Parents commonly feel fear when they discover that their child has T1DM. The first step in overcoming the fear is to become knowledgeable about the diabetes. You can do that by attending a course on T1DM available in most local hospitals. Also find a diabetes educator and a dietitian with whom you feel comfortable (see Chapter 2 for tips on finding these folks). When you know that there are ways to prevent the complications of T1DM (covered in Chapters 4 and 5) and a broad range of treatments should the complications occur, you'll feel much more able to handle the challenges that come your way.
As a parent, you can do a number of things to ease yourself through the experience of having a child with diabetes.
^ Try to maintain a balance between good diabetes care of your child and overbearing control. If you try to control every blood glucose result in an attempt to achieve perfection, you'll rapidly find that your child rebels. He'll refuse his insulin, eat foods that aren't appropriate, and refuse to exercise.
^ Understand that anger is a natural response to the limitations that a child feels when he has diabetes. Discover the source of his anger by asking questions like "What makes you angriest about having diabetes?" and try to find a compromise that addresses his anger without sacrificing diabetic control. Sometimes it's even okay to sacrifice control for a short while in order to gain the child's support. For example, allowing him a small piece of cake on his birthday is a small price to pay to maintain his cooperation.
^ Be aware that neither you nor your child is to blame for the fact that he has diabetes. T1DM doesn't result from consuming too much sugar, failing to exercise sufficiently, or any other failure that you may imagine. (Turn to Chapter 2 to find out how T1DM actually develops.)
^ Don't overreact to a temporary loss of control over your child's glucose level. Control of the blood glucose may be lost temporarily when your child gets sick with a virus or encounters one of many other problems. When it happens, move on and try to restore the control as soon as possible without being judgmental and implying that the child was bad or did the wrong thing. A child who's really trying but gets blamed when things go wrong will quickly lose interest in trying.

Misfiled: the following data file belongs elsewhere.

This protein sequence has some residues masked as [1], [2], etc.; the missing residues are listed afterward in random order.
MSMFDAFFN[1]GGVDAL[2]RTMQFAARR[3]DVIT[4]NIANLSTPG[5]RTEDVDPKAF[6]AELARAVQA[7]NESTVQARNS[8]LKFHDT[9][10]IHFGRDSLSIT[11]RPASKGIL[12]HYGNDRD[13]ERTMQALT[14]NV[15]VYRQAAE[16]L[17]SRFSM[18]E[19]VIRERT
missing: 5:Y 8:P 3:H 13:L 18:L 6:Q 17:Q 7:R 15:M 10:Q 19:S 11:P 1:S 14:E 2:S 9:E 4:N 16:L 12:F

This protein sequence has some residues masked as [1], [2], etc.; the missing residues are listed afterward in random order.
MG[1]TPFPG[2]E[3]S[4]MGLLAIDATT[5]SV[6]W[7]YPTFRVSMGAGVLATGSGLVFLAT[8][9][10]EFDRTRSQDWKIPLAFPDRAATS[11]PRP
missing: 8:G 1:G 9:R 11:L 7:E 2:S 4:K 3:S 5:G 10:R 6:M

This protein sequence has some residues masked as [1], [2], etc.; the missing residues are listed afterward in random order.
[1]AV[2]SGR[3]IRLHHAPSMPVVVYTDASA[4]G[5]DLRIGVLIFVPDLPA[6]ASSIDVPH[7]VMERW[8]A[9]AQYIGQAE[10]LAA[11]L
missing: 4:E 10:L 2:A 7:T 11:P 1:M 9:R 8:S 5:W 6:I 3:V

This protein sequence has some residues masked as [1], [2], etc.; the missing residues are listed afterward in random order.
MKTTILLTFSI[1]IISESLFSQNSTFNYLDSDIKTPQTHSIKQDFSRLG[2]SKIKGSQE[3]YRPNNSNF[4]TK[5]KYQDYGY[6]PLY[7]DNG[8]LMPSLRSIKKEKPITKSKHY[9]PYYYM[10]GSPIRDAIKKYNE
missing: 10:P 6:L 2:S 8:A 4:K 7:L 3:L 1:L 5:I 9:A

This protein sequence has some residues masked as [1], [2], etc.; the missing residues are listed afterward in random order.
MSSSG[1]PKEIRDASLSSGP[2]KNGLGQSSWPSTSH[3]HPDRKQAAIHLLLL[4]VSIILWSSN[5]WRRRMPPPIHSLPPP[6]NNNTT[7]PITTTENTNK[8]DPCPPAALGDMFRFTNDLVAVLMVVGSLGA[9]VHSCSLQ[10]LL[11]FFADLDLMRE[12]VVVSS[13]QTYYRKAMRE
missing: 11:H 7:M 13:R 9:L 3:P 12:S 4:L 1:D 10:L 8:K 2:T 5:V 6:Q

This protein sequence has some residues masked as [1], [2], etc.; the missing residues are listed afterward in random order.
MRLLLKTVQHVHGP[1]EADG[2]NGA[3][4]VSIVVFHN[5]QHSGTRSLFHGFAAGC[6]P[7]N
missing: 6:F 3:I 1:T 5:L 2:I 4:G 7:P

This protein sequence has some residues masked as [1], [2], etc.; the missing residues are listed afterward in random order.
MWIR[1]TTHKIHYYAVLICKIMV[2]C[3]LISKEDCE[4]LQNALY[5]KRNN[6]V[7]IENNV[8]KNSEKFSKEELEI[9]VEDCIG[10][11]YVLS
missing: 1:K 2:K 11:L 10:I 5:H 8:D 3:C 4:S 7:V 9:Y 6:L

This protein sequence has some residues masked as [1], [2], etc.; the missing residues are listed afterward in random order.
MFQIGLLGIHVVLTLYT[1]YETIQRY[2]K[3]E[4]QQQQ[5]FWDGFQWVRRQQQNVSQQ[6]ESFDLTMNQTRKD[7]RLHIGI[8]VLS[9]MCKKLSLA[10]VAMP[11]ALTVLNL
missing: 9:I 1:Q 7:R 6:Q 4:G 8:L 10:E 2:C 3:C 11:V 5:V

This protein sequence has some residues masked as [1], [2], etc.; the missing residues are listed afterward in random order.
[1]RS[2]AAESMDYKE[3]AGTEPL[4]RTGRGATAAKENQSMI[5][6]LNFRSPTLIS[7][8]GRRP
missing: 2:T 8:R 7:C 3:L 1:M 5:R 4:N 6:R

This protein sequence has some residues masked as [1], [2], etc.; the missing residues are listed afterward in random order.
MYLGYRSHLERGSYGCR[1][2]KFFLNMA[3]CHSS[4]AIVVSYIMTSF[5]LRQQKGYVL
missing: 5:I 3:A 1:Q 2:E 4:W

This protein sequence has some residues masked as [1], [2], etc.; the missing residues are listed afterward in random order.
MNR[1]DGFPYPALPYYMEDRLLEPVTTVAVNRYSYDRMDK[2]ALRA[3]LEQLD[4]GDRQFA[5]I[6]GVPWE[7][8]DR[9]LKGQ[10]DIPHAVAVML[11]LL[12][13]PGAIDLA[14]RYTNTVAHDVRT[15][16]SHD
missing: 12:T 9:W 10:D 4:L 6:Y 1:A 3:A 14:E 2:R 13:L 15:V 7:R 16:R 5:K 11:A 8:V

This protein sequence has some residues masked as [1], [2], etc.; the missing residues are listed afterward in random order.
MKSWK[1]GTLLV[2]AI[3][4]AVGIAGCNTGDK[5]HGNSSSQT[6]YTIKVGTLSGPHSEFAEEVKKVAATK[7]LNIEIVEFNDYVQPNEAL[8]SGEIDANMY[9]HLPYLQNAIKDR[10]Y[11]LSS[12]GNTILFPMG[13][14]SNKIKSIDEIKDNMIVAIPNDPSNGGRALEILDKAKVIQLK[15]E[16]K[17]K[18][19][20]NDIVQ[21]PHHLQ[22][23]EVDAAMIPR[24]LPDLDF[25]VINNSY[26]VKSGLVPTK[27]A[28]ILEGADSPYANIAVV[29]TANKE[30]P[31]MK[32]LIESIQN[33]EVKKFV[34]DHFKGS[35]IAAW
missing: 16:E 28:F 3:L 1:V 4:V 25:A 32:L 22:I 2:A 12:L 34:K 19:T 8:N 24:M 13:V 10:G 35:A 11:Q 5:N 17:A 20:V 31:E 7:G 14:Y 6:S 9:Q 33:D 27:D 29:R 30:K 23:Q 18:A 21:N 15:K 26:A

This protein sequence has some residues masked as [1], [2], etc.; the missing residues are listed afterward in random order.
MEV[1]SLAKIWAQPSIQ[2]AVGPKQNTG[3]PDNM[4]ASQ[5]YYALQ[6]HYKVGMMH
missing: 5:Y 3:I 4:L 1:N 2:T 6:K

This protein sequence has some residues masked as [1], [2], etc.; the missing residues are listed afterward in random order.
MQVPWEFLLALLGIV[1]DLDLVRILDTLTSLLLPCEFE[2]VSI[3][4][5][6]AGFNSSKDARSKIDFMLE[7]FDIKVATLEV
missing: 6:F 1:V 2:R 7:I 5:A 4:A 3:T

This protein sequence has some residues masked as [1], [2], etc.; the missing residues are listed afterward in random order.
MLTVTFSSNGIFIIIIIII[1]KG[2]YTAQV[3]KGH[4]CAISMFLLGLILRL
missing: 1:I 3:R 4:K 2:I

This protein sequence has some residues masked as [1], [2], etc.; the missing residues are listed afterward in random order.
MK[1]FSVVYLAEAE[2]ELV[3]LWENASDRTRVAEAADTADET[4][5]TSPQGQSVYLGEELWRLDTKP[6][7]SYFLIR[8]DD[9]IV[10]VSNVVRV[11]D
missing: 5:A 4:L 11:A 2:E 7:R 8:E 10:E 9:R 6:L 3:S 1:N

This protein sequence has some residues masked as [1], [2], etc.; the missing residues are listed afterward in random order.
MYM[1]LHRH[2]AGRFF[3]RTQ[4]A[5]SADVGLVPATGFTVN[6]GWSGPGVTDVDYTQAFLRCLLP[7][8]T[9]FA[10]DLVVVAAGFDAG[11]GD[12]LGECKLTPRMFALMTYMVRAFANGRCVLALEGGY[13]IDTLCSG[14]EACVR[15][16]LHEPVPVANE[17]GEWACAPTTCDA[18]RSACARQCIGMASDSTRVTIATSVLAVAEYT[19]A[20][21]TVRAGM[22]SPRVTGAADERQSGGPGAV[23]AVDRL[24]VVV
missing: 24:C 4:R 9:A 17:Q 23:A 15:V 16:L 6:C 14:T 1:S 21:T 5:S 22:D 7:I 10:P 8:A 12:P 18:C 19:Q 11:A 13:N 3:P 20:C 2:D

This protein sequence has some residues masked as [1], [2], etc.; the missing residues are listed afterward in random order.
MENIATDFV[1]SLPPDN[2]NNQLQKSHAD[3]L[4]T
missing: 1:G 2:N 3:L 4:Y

^ Recognize that depression can occur in patients with diabetes. If your child's sleep is disturbed, if he doesn't want to eat, if his usual positive outlook changes to sadness and unhappiness, it may be the time to talk to his doctor about getting help. Maintaining good diabetic control in the face of depression is very difficult. Even if the child isn't depressed, a visit to a psychologist may be a valuable baseline to establish in case things go wrong later on; you can obtain a referral for a psychologist from your diabetes specialist.
^ Know when to begin turning over control of the day-to-day management of diabetes to the child. Previously it was thought that this should be done as early as possible. Now, doctors and other people in the know feel that the child shouldn't have control of daily diabetes management until he clearly understands how his lifestyle, eating, exercise, rest, insulin, emotional state, and more affect his diabetes. For example, when the child knows how a level of blood sugar combined with the amount of carbohydrate about to be eaten and with the kind and amount of insulin previously taken all play a role in the next insulin shot — and he can calculate the amount correctly — he's ready to assume more responsibility. When a child gets more involved in his T1DM control, he and his parents need to work out who's responsible for what part of diabetes management so that poor diabetic control doesn't result from confusion. The age at which you hand over some control is entirely dependent on your child and what he's ready for.
^ Make it clear that the limitations on food, exercise, and so forth are associated with living, not necessarily diabetes. Whether diabetes is present or not, you don't want your child to be obese, and you do want your child to be physically fit. By framing responsibilities as part of a healthy lifestyle rather than a diabetes lifestyle, your child will be much more receptive to eating right and keeping fit just like his siblings and friends who don't have diabetes. If he associates every limitation in his life with diabetes, he'll hate his disease and either ignore it or not do the things that are critical to good diabetes control.
^ Make sure that your children without diabetes know about the disease.
This is a great opportunity to find out what the "patient" knows by having him explain his disease to his siblings. (You can correct any mistakes.)
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